The MLB trade deadline is two months away, a benchmark with more finality this season because, for the first time, there will be only one trade deadline. No more August waiver deals. As usual, everyone needs relief pitching. Everyone. Contenders. Pretenders. Suspenders. Maybe not that last one.
While trades involving relief pitchers, especially non-closers, generally don't generate headlines in 72-point font, there are always plenty of them during a typical season. As talent flows from win-later to win-now teams, relievers are the most common currency. A good bullpen on a bad team is a senseless luxury when those productive arms can be converted into prospect depth. Bullpens, as the thinking so often goes, are the final pieces in the title-pursuing puzzle.
I am very curious to see how this scenario plays out this summer. For over a month, I've been beating the drum over what I consider to be a shortage of quality relief pitching.
One reason for that is that there is simply more asked of relievers writ large in terms of innings. Relievers as a group aren't performing as well as starters this season by ERA, something that would have been considered borderline unthinkable even a few years ago. Part of this is a consequence of limiting the exposure of starters. Innings a tiring starter might have once tried, and failed, to fight through are now being handled by fresh-armed relievers.
However, a fresh arm does not necessarily equate to an effective arm, and even if raw velocity is more prevalent than ever, the sheer number of relievers needed to cover the innings demanded by new pitching-staff models has created a supply issue. And while all of that velocity might keep strikeout rates high, it also means it's harder to keep enough arms in working order. Thus injured lists all over baseball are overstuffed with ailing relievers.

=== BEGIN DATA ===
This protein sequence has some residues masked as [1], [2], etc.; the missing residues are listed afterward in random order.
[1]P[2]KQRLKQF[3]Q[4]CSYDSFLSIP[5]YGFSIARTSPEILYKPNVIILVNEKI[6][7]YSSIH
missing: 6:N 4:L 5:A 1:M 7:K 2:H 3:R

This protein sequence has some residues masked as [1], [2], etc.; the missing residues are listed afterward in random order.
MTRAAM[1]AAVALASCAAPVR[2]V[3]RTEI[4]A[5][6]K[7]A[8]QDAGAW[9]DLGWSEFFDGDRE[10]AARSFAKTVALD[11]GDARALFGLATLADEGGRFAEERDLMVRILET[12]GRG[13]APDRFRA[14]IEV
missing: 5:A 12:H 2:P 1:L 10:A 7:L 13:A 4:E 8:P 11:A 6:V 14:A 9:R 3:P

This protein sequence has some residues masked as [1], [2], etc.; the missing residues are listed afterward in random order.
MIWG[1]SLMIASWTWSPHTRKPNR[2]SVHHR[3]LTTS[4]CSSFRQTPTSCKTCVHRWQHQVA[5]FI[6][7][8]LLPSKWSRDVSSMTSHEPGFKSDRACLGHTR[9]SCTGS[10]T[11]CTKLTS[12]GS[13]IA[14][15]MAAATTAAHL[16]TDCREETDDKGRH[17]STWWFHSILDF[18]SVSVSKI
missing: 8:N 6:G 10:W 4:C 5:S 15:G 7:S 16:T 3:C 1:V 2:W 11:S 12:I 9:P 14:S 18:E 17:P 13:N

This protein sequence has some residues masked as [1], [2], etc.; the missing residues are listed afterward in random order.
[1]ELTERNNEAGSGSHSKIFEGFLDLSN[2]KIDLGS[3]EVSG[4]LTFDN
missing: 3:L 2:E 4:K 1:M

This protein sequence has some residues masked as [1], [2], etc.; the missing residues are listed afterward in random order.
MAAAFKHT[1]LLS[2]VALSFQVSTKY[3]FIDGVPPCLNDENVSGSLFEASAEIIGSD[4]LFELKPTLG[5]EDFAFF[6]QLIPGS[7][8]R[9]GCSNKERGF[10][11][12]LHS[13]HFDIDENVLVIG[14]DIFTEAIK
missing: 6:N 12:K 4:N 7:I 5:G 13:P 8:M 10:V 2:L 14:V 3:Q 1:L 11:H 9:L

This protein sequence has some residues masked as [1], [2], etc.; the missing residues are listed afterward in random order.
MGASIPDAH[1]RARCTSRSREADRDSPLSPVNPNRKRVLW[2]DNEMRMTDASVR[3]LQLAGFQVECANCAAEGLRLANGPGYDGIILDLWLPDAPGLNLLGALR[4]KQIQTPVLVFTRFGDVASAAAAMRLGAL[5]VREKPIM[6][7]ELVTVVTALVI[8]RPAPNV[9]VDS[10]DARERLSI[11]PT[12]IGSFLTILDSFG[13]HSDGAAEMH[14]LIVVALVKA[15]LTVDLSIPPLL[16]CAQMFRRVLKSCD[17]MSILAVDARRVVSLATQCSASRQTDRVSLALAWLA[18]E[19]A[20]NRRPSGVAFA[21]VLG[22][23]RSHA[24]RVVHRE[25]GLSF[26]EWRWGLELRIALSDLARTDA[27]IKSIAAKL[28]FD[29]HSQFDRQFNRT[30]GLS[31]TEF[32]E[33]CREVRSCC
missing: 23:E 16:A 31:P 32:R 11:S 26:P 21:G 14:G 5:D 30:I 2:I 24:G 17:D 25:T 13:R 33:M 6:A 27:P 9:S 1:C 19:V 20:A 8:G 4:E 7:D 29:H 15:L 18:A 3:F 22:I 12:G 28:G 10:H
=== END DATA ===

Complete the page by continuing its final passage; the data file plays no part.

For sellers at this year's deadline, that creates opportunity. Let's use Alex Colome of the Chicago White Sox as an example. Colome has been the most effective reliever for Chicago this season, posting a 1.59 ERA, an elite .190 wOBA allowed, albeit with a non-elite 8.3 strikeouts per nine innings, and 11 saves. He's still under team control next year, his final season of arbitration eligibility, and is making a team-friendly-ish $7.325 million this season.
Given the bullpen needs of contenders from Boston to Los Angeles to Milwaukee to Philadelphia to Atlanta to the other end of Chicago, the White Sox could reasonably expect to leverage interested parties against one another to yield a solid prospect or two.